Emphasize these four points:

The infielder waves his hands over his head as the outfielder prepares to throw the ball.

The infielder then makes a target for the outfielder with the arms extended at shoulder height.

The ball should hit the infielder at shoulder height.

The infielder must pivot to the glove side whsn turning to throw. The term “glove side” is used rather than “right” or ‘left” because right-handed and left-handed players turn opposite directions before throwing.

Variation:

Use a garbage can lying on its side instead of buckets. In this case, the infielder must throw the ball into the garbage can after the relay.


Fastpitch Softball Drills – Rapid-Throw Drill

April 9, 2010 at 8:26 am | Posted in Catching, Throwing | Leave a comment
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Purpose: To develop quickness and proper catching and throwing techniques. Coaching softball entails practicing all important skills to be ready for any game situation.

Procedure: You will need one softball for each pair of players and gloves. Divide the team into pairs. Kids in each pair should be of similar age and skill level. Each pair stands 25 to 30 feet apart, facing each other.

For safety purposes, make sure there is at least seven feet between each pair. On the “go” command, partners throw a ball back and forth as fast as they can while keeping their throws under control, After 10, 15, or 20 seconds, the coach yells, “Stop.” The players keep track of the number of successful catches they make within the allotted time. Award l0 points for 10 successful catches. After each round, players can move back two or three steps. This game can be played up to any number of points.

This drill teaches young players how to get the ball out of the glove quickly before throwing However, you should reinforce the idea that rushing the throw often results in errors and misplays. Players drop balls during this drill if they try to take the ball out of their glove before they have a proper grip. Also emphasize that players must have control of the ball before throwing. The person catching the ball should present a chest high target for her partner.


Softball Throwing Drills – Line Throw

April 6, 2010 at 10:34 pm | Posted in Uncategorized | Leave a comment
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Purpose:To develop proper throwing technique, specifically accuracy. This drill will help 1st basemen on softball fielding as well.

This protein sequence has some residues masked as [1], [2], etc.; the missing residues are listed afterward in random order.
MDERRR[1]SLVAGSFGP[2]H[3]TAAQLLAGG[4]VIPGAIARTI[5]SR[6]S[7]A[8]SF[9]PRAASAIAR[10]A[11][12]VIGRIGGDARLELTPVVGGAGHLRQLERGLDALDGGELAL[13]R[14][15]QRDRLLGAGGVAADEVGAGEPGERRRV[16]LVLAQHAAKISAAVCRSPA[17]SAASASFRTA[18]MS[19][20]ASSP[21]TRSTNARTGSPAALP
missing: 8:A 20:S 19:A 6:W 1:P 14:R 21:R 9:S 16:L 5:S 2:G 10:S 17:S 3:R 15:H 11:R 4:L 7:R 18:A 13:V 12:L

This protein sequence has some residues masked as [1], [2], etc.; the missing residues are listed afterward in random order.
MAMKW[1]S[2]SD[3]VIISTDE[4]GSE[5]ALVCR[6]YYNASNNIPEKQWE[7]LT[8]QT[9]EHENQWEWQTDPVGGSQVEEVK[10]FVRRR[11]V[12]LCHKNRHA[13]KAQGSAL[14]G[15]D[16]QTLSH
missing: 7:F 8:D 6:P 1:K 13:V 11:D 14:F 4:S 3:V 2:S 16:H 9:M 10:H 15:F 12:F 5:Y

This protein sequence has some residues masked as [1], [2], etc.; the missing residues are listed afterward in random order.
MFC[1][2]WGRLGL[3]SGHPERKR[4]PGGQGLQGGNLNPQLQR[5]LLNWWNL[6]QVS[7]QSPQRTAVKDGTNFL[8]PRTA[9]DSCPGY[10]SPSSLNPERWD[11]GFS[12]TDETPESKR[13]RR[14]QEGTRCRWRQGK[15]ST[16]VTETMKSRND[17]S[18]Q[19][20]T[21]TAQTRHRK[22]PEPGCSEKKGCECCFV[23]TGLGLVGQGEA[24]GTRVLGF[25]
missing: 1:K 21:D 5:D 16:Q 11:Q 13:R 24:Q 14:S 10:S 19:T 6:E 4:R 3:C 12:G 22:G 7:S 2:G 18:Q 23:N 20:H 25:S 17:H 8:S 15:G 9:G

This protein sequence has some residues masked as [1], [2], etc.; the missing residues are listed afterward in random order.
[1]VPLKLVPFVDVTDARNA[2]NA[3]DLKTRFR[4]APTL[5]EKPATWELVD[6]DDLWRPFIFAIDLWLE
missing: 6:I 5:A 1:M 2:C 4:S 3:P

Procedure: You will be needing one bucket, 20 to 30 softball and gloves. Players assemble in two lines, one at the third-base position and the other at the shortstop position. Setup a row of softballs in front of each line of players. Send two players to first base with an empty bucket. One player is the first baseman and the other is the backup first baseman. On the “go command, the first person in line at third base runs to the closest ball, picks it up, and throws it to first base. After the throw, the player goes to the end of the shortstop line. The coach gives the go  command to the first person in the shortstop line, who runs to the closest ball, throws it to first base, then goes to the end of the third-base line.

This drill can be done more quickly if the coach gives the “go” command to the next player as soon as the previous player throws the ball. The first baseman receives the throws from the third-base and shortstop positions and places the balls in the bucket.

Youth Softball drills- Target Drill

April 6, 2010 at 10:29 pm | Posted in Uncategorized | Leave a comment
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Purpose: To improve throwing accuracy for younger players. Repetition is important when coaching youth softball as to lessen errors.

Procedure: You will need soft-covered softballs, colored masking tape, access to a fence or a wall. On the wall or fence mark off three or four squares with blue painter’s tape, 18 inches by 18 inches. The squares should be about 4 to 6 feet apart from each other. Within the large blue squares mark off smaller squares with white tape. Mark a line on the ground in front of each square. The distance between the line and the box depends on the age and skill level of the players.